It may be possible that both instances of MySQL are trying to record log entries to the same location (same file).
I do not think mysql allows more that one error log per MySQL instance.
Here is something further on using error log with mysqld and mysqld_safe:
No error log renaming occurs when the logs are flushed in any case if
the server is not writing to a named file.
If you use mysqld_safe to start mysqld, mysqld_safe arranges for
mysqld to write error messages to a log file or (as of MySQL 5.1.20)
• Before 5.1.20, mysqld_safe behavior is to log to a file, using the
default error log file if the --log-error option is not given to
mysqld_safe. Otherwise, mysqld_safe uses the file name specified using
• From 5.1.20 on, mysqld_safe has two additional error-logging
options, --syslog and --skip-syslog.
In 5.1.21 and up, the default with no logging options is
--skip-syslog, which is compatible with the default behavior of writing an error log file for releases prior to 5.1.20. To explicitly
specify use of an error log file, specify --log-error=file_name to
mysqld_safe, and mysqld_safe will arrange for mysqld to write messages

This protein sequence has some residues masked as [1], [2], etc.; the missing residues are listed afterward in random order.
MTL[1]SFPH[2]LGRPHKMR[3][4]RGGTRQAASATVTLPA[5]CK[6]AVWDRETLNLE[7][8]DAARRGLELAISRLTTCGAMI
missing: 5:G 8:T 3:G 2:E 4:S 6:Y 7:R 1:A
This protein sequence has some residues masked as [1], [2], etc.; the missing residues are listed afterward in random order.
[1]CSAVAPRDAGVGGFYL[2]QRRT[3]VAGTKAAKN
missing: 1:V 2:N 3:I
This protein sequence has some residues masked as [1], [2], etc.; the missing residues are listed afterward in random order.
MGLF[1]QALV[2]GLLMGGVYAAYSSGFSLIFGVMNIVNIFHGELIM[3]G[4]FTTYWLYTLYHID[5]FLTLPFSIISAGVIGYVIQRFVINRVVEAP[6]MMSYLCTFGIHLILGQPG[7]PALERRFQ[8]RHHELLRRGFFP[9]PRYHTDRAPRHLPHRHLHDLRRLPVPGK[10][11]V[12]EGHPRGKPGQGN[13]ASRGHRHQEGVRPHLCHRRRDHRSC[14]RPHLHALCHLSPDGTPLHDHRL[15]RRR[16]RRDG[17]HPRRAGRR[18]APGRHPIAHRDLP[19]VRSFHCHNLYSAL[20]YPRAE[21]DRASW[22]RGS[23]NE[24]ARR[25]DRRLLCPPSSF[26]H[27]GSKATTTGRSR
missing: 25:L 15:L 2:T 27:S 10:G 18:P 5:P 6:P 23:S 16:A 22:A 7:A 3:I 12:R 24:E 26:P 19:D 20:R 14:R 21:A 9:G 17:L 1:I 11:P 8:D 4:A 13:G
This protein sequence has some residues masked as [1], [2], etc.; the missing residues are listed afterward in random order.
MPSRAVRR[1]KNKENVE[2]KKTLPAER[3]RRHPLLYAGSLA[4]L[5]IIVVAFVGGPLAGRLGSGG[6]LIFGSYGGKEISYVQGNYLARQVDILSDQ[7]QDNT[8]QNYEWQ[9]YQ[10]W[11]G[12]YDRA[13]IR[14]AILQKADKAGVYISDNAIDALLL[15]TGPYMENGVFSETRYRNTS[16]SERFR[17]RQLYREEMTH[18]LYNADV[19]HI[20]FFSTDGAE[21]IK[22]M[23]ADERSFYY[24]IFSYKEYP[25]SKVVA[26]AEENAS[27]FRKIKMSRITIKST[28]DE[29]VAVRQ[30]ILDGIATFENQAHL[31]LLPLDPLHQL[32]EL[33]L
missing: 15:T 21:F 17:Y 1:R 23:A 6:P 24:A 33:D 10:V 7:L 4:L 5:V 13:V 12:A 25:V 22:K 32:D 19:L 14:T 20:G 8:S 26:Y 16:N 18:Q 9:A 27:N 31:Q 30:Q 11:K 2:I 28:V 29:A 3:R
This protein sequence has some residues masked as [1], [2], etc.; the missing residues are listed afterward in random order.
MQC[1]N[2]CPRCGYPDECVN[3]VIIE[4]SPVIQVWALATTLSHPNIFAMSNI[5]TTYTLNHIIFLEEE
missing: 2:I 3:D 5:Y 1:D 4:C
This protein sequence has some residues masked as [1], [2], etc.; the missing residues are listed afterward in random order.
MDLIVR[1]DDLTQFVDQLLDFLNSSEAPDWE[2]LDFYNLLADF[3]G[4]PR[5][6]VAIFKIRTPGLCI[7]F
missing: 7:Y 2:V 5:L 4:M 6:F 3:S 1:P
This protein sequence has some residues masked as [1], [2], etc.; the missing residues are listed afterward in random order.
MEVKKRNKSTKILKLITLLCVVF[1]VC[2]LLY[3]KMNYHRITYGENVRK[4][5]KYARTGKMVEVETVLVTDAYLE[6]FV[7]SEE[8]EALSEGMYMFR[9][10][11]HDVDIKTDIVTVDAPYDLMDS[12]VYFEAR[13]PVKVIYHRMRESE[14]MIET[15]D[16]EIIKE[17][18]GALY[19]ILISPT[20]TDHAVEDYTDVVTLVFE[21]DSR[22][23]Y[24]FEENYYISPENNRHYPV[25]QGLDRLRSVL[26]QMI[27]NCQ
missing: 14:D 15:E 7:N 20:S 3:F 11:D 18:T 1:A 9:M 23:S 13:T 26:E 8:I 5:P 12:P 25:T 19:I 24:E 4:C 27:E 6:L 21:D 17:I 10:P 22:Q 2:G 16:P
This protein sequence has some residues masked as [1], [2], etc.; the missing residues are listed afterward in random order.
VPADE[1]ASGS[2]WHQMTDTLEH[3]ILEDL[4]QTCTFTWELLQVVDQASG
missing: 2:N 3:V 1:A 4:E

to a log file. To use syslog instead, specify the --syslog option.
In 5.1.20 only, the following conditions apply: 1) The default is to
use syslog, which is not compatible with releases prior to 5.1.20. 2)
Logging to syslog may fail to operate correctly in some cases; if so,
use --skip-syslog or --log-error.
For logging to syslog, messages from mysqld_safe and mysqld are
written with a tag of mysqld_safe and mysqld, respectively. As of
MySQL 5.1.21, to specify a suffix for the tag, use --syslog-tag=tag,
which modifies the tags to be mysqld_safe-tag and mysqld-tag.
If you specify --log-error in an option file in a section that mysqld
reads, mysqld_safe also will find and use the option.
Since you started mysqld_safe to start mysqld, you just need to start mysqld_safe and explicitly choose a separate file for the error of the other MySQL Instance using the -